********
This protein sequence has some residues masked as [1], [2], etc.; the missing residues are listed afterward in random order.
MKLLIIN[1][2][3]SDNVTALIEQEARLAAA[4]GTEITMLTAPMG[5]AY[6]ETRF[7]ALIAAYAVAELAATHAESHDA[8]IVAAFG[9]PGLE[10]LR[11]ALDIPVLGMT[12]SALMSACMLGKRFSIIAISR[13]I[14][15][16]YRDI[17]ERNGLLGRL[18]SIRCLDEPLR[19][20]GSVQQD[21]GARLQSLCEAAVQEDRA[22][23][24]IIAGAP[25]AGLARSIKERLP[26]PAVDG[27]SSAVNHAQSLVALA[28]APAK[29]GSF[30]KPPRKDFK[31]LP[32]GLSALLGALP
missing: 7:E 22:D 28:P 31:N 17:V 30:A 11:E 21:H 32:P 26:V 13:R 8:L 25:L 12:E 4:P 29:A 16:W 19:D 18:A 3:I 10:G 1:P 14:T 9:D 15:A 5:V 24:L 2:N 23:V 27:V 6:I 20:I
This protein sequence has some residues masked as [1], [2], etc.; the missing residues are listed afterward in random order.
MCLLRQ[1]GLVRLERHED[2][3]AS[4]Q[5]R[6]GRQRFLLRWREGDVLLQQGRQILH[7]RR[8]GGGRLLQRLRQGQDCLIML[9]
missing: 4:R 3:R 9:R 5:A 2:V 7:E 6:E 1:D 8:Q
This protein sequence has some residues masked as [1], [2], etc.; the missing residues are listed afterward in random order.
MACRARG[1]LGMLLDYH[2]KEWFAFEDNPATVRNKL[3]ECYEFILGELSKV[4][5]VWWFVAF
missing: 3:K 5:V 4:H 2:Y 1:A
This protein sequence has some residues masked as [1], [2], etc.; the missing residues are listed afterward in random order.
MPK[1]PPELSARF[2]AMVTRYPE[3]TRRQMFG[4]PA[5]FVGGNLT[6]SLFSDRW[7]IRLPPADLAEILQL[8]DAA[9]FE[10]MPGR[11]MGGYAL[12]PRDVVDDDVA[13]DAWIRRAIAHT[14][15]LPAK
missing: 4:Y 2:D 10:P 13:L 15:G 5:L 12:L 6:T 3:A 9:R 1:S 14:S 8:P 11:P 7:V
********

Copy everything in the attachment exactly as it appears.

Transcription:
This protein sequence has some residues masked as [1], [2], etc.; the missing residues are listed afterward in random order.
MKLLIIN[1][2][3]SDNVTALIEQEARLAAA[4]GTEITMLTAPMG[5]AY[6]ETRF[7]ALIAAYAVAELAATHAESHDA[8]IVAAFG[9]PGLE[10]LR[11]ALDIPVLGMT[12]SALMSACMLGKRFSIIAISR[13]I[14][15][16]YRDI[17]ERNGLLGRL[18]SIRCLDEPLR[19][20]GSVQQD[21]GARLQSLCEAAVQEDRA[22][23][24]IIAGAP[25]AGLARSIKERLP[26]PAVDG[27]SSAVNHAQSLVALA[28]APAK[29]GSF[30]KPPRKDFK[31]LP[32]GLSALLGALP
missing: 7:E 22:D 28:P 31:N 17:V 30:A 11:E 21:H 32:P 26:V 13:R 8:L 25:L 12:E 4:P 29:A 16:W 19:D 18:A 3:I 10:G 1:P 14:T 9:D 15:A 5:V 24:L 2:N 23:V 27:V 6:I 20:I
This protein sequence has some residues masked as [1], [2], etc.; the missing residues are listed afterward in random order.
MCLLRQ[1]GLVRLERHED[2][3]AS[4]Q[5]R[6]GRQRFLLRWREGDVLLQQGRQILH[7]RR[8]GGGRLLQRLRQGQDCLIML[9]
missing: 4:R 3:R 9:R 5:A 2:V 7:E 6:E 1:D 8:Q
This protein sequence has some residues masked as [1], [2], etc.; the missing residues are listed afterward in random order.
MACRARG[1]LGMLLDYH[2]KEWFAFEDNPATVRNKL[3]ECYEFILGELSKV[4][5]VWWFVAF
missing: 3:K 5:V 4:H 2:Y 1:A
This protein sequence has some residues masked as [1], [2], etc.; the missing residues are listed afterward in random order.
MPK[1]PPELSARF[2]AMVTRYPE[3]TRRQMFG[4]PA[5]FVGGNLT[6]SLFSDRW[7]IRLPPADLAEILQL[8]DAA[9]FE[10]MPGR[11]MGGYAL[12]PRDVVDDDVA[13]DAWIRRAIAHT[14][15]LPAK
missing: 4:Y 2:D 10:P 13:L 15:G 5:L 12:L 6:T 3:A 9:R 1:S 14:S 8:P 11:P 7:V